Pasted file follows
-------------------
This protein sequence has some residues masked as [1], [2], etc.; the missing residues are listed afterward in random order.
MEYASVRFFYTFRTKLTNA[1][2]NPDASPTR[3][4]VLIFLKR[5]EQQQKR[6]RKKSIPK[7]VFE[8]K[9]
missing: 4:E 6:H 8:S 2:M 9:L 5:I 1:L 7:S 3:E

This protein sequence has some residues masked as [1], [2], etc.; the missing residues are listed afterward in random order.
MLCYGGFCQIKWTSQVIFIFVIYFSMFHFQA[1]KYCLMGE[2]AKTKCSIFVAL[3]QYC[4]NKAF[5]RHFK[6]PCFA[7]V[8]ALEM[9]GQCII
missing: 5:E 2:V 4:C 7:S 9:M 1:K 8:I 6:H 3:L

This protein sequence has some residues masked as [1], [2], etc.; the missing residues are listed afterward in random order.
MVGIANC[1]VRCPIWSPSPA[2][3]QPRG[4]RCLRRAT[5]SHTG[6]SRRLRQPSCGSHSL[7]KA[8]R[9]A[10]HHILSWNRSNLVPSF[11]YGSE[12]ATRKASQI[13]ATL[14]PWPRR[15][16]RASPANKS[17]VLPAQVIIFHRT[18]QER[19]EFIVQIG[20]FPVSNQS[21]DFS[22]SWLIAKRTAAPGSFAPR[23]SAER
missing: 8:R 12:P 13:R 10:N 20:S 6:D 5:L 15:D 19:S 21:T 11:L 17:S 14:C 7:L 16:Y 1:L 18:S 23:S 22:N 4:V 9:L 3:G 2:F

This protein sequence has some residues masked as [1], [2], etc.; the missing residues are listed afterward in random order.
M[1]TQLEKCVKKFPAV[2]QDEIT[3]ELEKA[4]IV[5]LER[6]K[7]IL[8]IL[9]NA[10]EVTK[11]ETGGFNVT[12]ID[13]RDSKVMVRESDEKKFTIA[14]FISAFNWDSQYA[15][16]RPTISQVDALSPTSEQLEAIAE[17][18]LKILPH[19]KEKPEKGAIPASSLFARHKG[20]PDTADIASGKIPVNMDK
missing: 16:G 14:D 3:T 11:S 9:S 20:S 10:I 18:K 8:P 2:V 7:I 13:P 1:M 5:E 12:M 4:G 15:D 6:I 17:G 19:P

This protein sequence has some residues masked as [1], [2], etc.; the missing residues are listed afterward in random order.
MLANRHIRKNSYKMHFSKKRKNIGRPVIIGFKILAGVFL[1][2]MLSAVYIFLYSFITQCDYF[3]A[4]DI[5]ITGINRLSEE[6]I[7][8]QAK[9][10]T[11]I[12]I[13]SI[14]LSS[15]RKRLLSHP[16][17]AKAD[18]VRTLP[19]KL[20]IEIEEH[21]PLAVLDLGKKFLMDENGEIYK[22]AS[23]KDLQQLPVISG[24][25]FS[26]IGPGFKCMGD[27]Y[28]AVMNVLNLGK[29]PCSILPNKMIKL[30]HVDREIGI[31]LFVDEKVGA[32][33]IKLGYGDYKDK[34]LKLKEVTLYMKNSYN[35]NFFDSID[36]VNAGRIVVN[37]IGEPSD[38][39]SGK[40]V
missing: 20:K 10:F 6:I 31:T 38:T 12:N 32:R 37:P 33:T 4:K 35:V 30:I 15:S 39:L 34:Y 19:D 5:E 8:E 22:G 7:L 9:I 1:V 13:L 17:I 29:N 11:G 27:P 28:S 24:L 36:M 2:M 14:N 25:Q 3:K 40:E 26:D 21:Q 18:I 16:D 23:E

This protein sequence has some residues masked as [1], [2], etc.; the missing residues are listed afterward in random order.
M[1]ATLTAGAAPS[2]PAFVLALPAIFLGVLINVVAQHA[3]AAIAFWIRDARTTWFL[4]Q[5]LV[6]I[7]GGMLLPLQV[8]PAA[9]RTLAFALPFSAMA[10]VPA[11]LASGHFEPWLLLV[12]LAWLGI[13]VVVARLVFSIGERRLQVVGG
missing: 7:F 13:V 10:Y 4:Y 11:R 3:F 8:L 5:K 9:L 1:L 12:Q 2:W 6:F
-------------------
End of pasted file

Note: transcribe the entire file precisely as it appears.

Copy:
This protein sequence has some residues masked as [1], [2], etc.; the missing residues are listed afterward in random order.
MEYASVRFFYTFRTKLTNA[1][2]NPDASPTR[3][4]VLIFLKR[5]EQQQKR[6]RKKSIPK[7]VFE[8]K[9]
missing: 4:E 6:H 8:S 2:M 9:L 5:I 1:L 7:S 3:E

This protein sequence has some residues masked as [1], [2], etc.; the missing residues are listed afterward in random order.
MLCYGGFCQIKWTSQVIFIFVIYFSMFHFQA[1]KYCLMGE[2]AKTKCSIFVAL[3]QYC[4]NKAF[5]RHFK[6]PCFA[7]V[8]ALEM[9]GQCII
missing: 5:E 2:V 4:C 7:S 9:M 1:K 8:I 6:H 3:L

This protein sequence has some residues masked as [1], [2], etc.; the missing residues are listed afterward in random order.
MVGIANC[1]VRCPIWSPSPA[2][3]QPRG[4]RCLRRAT[5]SHTG[6]SRRLRQPSCGSHSL[7]KA[8]R[9]A[10]HHILSWNRSNLVPSF[11]YGSE[12]ATRKASQI[13]ATL[14]PWPRR[15][16]RASPANKS[17]VLPAQVIIFHRT[18]QER[19]EFIVQIG[20]FPVSNQS[21]DFS[22]SWLIAKRTAAPGSFAPR[23]SAER
missing: 8:R 12:P 13:R 10:N 20:S 6:D 5:L 15:D 19:S 21:T 11:L 17:S 14:C 7:L 16:Y 1:L 18:S 23:S 22:N 4:V 9:L 3:G 2:F

This protein sequence has some residues masked as [1], [2], etc.; the missing residues are listed afterward in random order.
M[1]TQLEKCVKKFPAV[2]QDEIT[3]ELEKA[4]IV[5]LER[6]K[7]IL[8]IL[9]NA[10]EVTK[11]ETGGFNVT[12]ID[13]RDSKVMVRESDEKKFTIA[14]FISAFNWDSQYA[15][16]RPTISQVDALSPTSEQLEAIAE[17][18]LKILPH[19]KEKPEKGAIPASSLFARHKG[20]PDTADIASGKIPVNMDK
missing: 16:G 14:D 3:T 11:S 9:S 20:S 10:I 18:K 8:P 2:V 7:I 13:P 1:M 5:E 12:M 4:G 15:D 6:I 17:G 19:P

This protein sequence has some residues masked as [1], [2], etc.; the missing residues are listed afterward in random order.
MLANRHIRKNSYKMHFSKKRKNIGRPVIIGFKILAGVFL[1][2]MLSAVYIFLYSFITQCDYF[3]A[4]DI[5]ITGINRLSEE[6]I[7][8]QAK[9][10]T[11]I[12]I[13]SI[14]LSS[15]RKRLLSHP[16][17]AKAD[18]VRTLP[19]KL[20]IEIEEH[21]PLAVLDLGKKFLMDENGEIYK[22]AS[23]KDLQQLPVISG[24][25]FS[26]IGPGFKCMGD[27]Y[28]AVMNVLNLGK[29]PCSILPNKMIKL[30]HVDREIGI[31]LFVDEKVGA[32][33]IKLGYGDYKDK[34]LKLKEVTLYMKNSYN[35]NFFDSID[36]VNAGRIVVN[37]IGEPSD[38][39]SGK[40]V
missing: 20:K 10:F 6:I 31:T 38:T 12:N 32:R 37:P 33:T 4:K 35:V 30:I 15:S 39:L 34:Y 19:D 5:E 8:E 22:G 7:L 9:I 1:V 13:L 17:I 29:N 11:G 27:P 28:S 24:L 36:M 2:M 14:N 25:Q 3:K 40:E 26:D 21:Q 18:I 16:D 23:E

This protein sequence has some residues masked as [1], [2], etc.; the missing residues are listed afterward in random order.
M[1]ATLTAGAAPS[2]PAFVLALPAIFLGVLINVVAQHA[3]AAIAFWIRDARTTWFL[4]Q[5]LV[6]I[7]GGMLLPLQV[8]PAA[9]RTLAFALPFSAMA[10]VPA[11]LASGHFEPWLLLV[12]LAWLGI[13]VVVARLVFSIGERRLQVVGG
missing: 7:F 13:V 10:Y 4:Y 11:R 3:F 8:L 5:K 9:L 1:L 12:Q 2:W 6:F